Packing data with Python

Defining how a sequence of bytes sits in a memory buffer or on disk can be challenging from time to time. Since everything that you’ll work with is a byte, it makes sense that we have an intuitive way to work with this information agnostic of the overlying type restrictions that the language will enforce on us.

In today’s post, I’m going to run through Python’s byte string packing and unpacking using the struct package.

Basics

From the Python documentation:

This module performs conversions between Python values and C structs represented as Python bytes objects. This can be used in handling binary data stored in files or from network connections, among other sources. It uses Format Strings as compact descriptions of the layout of the C structs and the intended conversion to/from Python values.

When working with a byte string in Python, you prefix your literals with b.

>>> b'Hello'
'Hello'

The ord function call is used to convert a text character into its character code representation.

>>> ord(b'H')
72
>>> ord(b'e')
101
>>> ord(b'l')
108

We can use list to convert a whole string of byte literals into an array.

>>> list(b'Hello')
[72, 101, 108, 108, 111]

The compliment to the ord call is chr, which converts the byte-value back into a character.

Packing

Using the struct module, we’re offered the pack function call. This function takes in a format of data and then the data itself. The first parameter defines how the data supplied in the second parameter should be laid out. We get started:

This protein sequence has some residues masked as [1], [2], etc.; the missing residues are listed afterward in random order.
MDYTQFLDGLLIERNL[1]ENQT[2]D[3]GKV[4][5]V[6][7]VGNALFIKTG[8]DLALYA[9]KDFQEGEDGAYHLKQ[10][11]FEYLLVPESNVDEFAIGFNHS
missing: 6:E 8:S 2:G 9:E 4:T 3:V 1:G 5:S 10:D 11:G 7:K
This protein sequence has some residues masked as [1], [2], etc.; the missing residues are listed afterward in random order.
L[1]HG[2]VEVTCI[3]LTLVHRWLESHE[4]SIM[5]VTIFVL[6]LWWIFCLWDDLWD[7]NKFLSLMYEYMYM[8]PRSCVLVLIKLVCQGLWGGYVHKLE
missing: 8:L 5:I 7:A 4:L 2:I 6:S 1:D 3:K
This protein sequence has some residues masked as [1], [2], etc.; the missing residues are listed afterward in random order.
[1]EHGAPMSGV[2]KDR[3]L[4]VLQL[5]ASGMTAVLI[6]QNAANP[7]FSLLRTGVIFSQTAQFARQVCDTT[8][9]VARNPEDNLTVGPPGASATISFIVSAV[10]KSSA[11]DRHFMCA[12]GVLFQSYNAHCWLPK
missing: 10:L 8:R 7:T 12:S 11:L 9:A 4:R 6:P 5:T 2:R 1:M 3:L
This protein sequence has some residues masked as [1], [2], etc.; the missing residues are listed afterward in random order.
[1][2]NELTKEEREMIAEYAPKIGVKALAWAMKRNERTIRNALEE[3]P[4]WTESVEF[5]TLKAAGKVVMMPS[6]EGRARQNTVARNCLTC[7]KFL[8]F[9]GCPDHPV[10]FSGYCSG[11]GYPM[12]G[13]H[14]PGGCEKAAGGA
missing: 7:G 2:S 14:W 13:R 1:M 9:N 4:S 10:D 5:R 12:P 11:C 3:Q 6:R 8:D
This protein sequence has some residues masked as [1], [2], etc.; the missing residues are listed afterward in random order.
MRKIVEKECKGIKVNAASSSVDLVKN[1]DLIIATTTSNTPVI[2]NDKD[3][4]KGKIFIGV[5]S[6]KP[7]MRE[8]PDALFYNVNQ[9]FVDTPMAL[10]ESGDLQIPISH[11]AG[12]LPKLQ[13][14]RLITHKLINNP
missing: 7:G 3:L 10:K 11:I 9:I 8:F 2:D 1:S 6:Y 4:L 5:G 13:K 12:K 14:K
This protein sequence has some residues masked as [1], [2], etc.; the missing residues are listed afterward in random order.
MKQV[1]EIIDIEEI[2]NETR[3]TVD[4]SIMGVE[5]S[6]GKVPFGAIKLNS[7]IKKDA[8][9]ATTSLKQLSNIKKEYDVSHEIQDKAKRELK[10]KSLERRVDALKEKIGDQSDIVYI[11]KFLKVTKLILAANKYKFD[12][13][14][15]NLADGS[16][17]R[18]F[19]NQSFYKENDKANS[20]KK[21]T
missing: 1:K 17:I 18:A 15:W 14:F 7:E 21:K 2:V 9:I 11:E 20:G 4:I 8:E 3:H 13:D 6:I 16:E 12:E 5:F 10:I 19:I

>>> import struct

If we pack the string 'Hello' as single bytes:

>>> list(b'Hello')
[72, 101, 108, 108, 111]
>>> struct.pack(b'BBBBB', 72, 101, 108, 108, 111)
b'Hello'

The format string b'BBBBB' tells pack to pack the values supplied into a string of 5 unsigned values. If we were to use a lower case b in our format string, pack would expect the byte value to be signed.

>>> struct.pack(b'bbbbb', 72, 101, 108, 108, 111)
b'Hello'

This only gets interesting once we send a value that would make the request overflow:

>>> struct.pack(b'bbbbb', 72, 101, 108, 129, 111)
Traceback (most recent call last):
  File "<stdin>", line 1, in <module>
struct.error: byte format requires -128 <= number <= 127

The following tables have been re-produced from the Python documentation.

Byte order, size and alignment

CharacterByte orderSizeAlignment
@ native native native
= native standard none
< little-endian standard none
> big-endian standard none
! network (= big-endian) standard none

Types

FormatC TypePython typeStandard sizeNotes
x pad byte no value    
c char bytes of length 1 1  
b signed char integer 1 (1),(3)
B unsigned char integer 1 (3)
? _Bool bool 1 (1)
h short integer 2 (3)
H unsigned short integer 2 (3)
i int integer 4 (3)
I unsigned int integer 4 (3)
l long integer 4 (3)
L unsigned long integer 4 (3)
q long long integer 8 (2), (3)
Q unsigned long long integer 8 (2), (3)
n ssize_t integer   (4)
N size_t integer   (4)
f float float 4 (5)
d double float 8 (5)
s char[] bytes    
p char[] bytes    
P void * integer   (6)

Unpacking

The direct reverse process of packing bytes into an array, is unpacking them again into usable variables inside of your python code.

>>> struct.unpack(b'BBBBB', struct.pack(b'BBBBB', 72, 101, 108, 108, 111))
(72, 101, 108, 108, 111)
>>> struct.unpack(b'5s', struct.pack(b'BBBBB', 72, 101, 108, 108, 111))
(b'Hello',)

posted on 2017-07-19 13:55  lakeone  阅读(195)  评论(0编辑  收藏  举报

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